It’s an odd but distinctly American impulse to acknowledge the unhealthy effects of recreational screen use but to embrace constant interaction with screens as a fixture of the modern workplace. After all, one of our most ingrained cultural principles as Americans is that work can, and ideally should, be pleasurable and satisfying. For many of us, that equates to an expectation of feeling rewarded and fulfilled by a long day of typing out messages and staring at pixels.
Which leads us to wonder: is training ourselves to feel satisfaction from workplace screen interaction just as potentially unhealthy as seeking reward and stimulation through on-screen porn, games, or social media? At the very least, is it possible one activity reinforces the other, and vice-versa?
Of course, few people achieve true fulfillment at work. Many of us find the hours we spend earning a living in front of a screen exhausting and mind-numbing. And yet, we go back to work, day-in, day-out, because we know we have to for our own economic survival, at the very least. We all have bills to pay. Working with screens is what most of us must do, and if we can find even a modicum of satisfaction in it, too, then we’ll count ourselves lucky.
And so, at work we unconsciously train ourselves to find, if not necessarily happiness or stimulation, at least a sense of achievement and relief, from pressing “send” on an email, filling out an order screen, or scrolling through columns of numbers. Hitting a button or checking a box means we’ve completed a task. We’ve done what we needed to do to earn, maintain, and survive. Click click click, job done, mission accomplished, pressure from the boss temporarily relieved.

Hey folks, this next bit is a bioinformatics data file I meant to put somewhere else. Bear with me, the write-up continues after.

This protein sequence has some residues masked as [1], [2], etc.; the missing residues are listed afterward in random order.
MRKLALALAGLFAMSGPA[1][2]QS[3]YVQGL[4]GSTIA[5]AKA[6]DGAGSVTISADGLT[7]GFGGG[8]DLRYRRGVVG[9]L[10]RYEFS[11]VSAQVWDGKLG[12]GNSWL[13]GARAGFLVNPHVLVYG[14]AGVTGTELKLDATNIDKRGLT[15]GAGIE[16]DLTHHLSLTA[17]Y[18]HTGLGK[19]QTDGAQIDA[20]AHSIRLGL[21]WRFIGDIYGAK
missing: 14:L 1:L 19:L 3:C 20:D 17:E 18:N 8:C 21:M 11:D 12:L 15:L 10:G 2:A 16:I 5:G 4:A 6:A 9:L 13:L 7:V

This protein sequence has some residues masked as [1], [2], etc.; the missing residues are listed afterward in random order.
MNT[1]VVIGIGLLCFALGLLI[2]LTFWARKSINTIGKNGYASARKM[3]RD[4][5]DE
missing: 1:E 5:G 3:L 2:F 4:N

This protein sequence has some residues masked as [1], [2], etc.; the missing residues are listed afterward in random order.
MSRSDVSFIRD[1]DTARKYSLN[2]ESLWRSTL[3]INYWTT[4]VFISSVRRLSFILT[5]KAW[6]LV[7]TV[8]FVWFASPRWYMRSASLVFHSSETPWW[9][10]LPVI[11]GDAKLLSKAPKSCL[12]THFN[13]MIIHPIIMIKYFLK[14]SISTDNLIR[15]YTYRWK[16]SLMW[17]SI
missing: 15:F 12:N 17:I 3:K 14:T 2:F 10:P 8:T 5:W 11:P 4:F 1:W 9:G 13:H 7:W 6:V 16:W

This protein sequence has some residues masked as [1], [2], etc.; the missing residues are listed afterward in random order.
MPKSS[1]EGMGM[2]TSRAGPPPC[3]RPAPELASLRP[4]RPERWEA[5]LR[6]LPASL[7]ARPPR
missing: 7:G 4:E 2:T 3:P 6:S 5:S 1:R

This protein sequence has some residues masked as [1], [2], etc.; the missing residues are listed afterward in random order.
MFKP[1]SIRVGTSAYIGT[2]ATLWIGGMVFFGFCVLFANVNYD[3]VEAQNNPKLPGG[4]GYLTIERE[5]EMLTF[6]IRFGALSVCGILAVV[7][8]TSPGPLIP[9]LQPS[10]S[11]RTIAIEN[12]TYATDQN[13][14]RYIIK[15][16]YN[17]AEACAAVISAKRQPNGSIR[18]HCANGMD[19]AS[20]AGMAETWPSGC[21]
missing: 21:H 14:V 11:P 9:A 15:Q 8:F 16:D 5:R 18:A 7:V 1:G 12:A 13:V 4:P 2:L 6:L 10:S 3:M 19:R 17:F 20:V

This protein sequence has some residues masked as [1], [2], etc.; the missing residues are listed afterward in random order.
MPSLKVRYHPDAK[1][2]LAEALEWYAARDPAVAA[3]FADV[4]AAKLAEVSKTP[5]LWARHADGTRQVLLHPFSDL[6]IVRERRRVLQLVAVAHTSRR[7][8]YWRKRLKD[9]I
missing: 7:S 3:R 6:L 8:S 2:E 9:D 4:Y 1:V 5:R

Is it any wonder, then, that even in our off hours, we scroll, click, and text as if our lives depended on it? It’s not just that designers engineer porn, games, and social media to attract and hold our attention. Those features are effective, to be sure. But we suspect we also make ourselves susceptible to problematic use of porn, games, and social media by cultivating a relationship with screens at work in which we associate specific screen interactions like scrolling and clicking with accomplishing tasks and relieving stress.
From personal experience, we can remember feeling like there was a feedback loop between at-work productivity and at-home porn use. The job functions we performed during the day, and the cycle of feeling and relieving tension by engaging in tasks on-screen, felt similar to (albeit somewhat less intense than) searching for and clicking on page after page of porn content. It was as if the previous night’s porn use was the proverbial shot, and the next days’s at-work screen time was the chaser.
Screens aren’t going to disappear from the workplace. But, it may be possible to develop boundaries with our use of tech during the day that could translate into safer use at home. For some of us, that may entail adjusting our perspective of why we use a screen to begin with, and being mindful of only engaging with a screen for a well-defined purpose. Instead of falling in love with swinging a hammer, in other words, some of us may need to re-learn how to take satisfaction in having driven the nail.
Longer-form writing from the PornHelp team on current topics relating to problem porn use and recovery.